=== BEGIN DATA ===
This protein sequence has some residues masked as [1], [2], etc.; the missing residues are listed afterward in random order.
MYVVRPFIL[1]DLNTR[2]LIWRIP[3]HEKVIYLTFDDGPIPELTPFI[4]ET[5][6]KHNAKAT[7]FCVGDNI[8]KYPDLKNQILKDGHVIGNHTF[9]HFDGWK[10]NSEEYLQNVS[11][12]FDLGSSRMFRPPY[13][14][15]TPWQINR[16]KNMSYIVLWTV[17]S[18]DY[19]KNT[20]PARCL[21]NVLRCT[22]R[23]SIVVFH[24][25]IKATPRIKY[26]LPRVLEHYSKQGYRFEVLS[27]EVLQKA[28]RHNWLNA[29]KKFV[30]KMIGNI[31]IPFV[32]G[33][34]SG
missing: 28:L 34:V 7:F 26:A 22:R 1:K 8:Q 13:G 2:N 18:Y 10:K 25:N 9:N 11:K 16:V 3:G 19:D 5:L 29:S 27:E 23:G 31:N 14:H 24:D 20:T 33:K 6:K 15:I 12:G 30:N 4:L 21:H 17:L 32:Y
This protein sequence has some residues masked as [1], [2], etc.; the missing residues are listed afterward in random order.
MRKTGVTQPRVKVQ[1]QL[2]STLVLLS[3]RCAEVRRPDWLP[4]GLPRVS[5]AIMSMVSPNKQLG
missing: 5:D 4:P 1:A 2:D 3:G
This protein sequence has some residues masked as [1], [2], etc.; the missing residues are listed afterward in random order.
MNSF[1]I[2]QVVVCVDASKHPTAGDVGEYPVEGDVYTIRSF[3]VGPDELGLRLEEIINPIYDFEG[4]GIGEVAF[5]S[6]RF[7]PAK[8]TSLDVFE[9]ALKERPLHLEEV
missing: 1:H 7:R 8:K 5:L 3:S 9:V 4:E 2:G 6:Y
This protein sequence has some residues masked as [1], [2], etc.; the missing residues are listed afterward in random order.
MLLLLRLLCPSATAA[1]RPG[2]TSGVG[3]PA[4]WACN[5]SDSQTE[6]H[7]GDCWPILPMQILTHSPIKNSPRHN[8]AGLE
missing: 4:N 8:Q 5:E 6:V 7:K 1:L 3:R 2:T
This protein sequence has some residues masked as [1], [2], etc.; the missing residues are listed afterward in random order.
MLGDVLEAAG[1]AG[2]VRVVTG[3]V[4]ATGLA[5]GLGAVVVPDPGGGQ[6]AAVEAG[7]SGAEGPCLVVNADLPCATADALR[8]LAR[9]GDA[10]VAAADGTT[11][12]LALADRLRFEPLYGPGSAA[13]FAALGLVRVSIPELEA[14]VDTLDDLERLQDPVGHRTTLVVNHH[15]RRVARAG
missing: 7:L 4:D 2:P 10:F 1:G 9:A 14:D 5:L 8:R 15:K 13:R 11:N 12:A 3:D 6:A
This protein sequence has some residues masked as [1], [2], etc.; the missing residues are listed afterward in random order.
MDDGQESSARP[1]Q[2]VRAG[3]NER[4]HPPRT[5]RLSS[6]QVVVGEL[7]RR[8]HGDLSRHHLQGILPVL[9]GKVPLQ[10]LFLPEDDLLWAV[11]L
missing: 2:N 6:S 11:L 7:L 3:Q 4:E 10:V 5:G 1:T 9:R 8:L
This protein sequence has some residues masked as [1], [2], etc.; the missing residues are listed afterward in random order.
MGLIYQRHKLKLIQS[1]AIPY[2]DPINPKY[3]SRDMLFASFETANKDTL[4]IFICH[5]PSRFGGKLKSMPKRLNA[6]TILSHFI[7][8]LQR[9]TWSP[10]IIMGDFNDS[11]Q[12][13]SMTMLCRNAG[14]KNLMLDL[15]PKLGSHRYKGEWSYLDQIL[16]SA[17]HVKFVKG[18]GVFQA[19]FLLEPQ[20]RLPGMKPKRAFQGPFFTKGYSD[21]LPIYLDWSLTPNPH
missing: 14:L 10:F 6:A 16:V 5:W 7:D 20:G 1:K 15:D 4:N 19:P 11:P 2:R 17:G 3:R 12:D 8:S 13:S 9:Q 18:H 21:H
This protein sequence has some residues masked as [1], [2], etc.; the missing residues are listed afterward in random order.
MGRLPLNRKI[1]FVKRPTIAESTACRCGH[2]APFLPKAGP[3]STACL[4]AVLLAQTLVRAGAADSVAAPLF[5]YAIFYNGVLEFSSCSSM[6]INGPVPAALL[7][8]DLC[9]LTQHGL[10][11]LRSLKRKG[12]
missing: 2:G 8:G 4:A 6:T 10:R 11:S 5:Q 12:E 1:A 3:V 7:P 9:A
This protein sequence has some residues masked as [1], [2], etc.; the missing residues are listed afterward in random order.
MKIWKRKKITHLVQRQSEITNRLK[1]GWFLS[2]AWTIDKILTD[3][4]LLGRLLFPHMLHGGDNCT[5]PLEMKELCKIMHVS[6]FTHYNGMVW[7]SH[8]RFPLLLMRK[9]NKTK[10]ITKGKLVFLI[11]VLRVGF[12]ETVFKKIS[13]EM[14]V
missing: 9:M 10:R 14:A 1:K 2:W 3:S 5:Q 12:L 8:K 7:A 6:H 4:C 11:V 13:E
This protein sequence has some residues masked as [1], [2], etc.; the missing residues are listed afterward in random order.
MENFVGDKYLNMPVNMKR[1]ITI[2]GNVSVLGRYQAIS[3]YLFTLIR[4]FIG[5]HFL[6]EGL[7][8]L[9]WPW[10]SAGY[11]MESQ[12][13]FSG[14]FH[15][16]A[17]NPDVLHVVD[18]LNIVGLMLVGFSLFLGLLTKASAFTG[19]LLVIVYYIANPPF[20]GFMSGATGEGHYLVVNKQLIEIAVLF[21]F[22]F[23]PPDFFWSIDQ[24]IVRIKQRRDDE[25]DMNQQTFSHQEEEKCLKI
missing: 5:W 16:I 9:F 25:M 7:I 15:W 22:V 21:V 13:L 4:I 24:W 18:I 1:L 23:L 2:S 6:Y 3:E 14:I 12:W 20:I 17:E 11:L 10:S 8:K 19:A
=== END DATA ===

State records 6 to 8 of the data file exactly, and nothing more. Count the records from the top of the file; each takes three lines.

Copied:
This protein sequence has some residues masked as [1], [2], etc.; the missing residues are listed afterward in random order.
MDDGQESSARP[1]Q[2]VRAG[3]NER[4]HPPRT[5]RLSS[6]QVVVGEL[7]RR[8]HGDLSRHHLQGILPVL[9]GKVPLQ[10]LFLPEDDLLWAV[11]L
missing: 2:N 6:S 11:L 7:L 3:Q 4:E 10:V 5:G 1:T 9:R 8:L
This protein sequence has some residues masked as [1], [2], etc.; the missing residues are listed afterward in random order.
MGLIYQRHKLKLIQS[1]AIPY[2]DPINPKY[3]SRDMLFASFETANKDTL[4]IFICH[5]PSRFGGKLKSMPKRLNA[6]TILSHFI[7][8]LQR[9]TWSP[10]IIMGDFNDS[11]Q[12][13]SMTMLCRNAG[14]KNLMLDL[15]PKLGSHRYKGEWSYLDQIL[16]SA[17]HVKFVKG[18]GVFQA[19]FLLEPQ[20]RLPGMKPKRAFQGPFFTKGYSD[21]LPIYLDWSLTPNPH
missing: 14:L 10:F 6:A 16:V 5:W 7:D 20:G 1:K 15:D 4:N 19:P 11:P 2:R 17:G 3:R 12:D 8:S 13:S 9:Q 18:H 21:H
This protein sequence has some residues masked as [1], [2], etc.; the missing residues are listed afterward in random order.
MGRLPLNRKI[1]FVKRPTIAESTACRCGH[2]APFLPKAGP[3]STACL[4]AVLLAQTLVRAGAADSVAAPLF[5]YAIFYNGVLEFSSCSSM[6]INGPVPAALL[7][8]DLC[9]LTQHGL[10][11]LRSLKRKG[12]
missing: 2:G 8:G 4:A 6:T 10:R 11:S 5:Q 12:E 1:A 3:V 7:P 9:A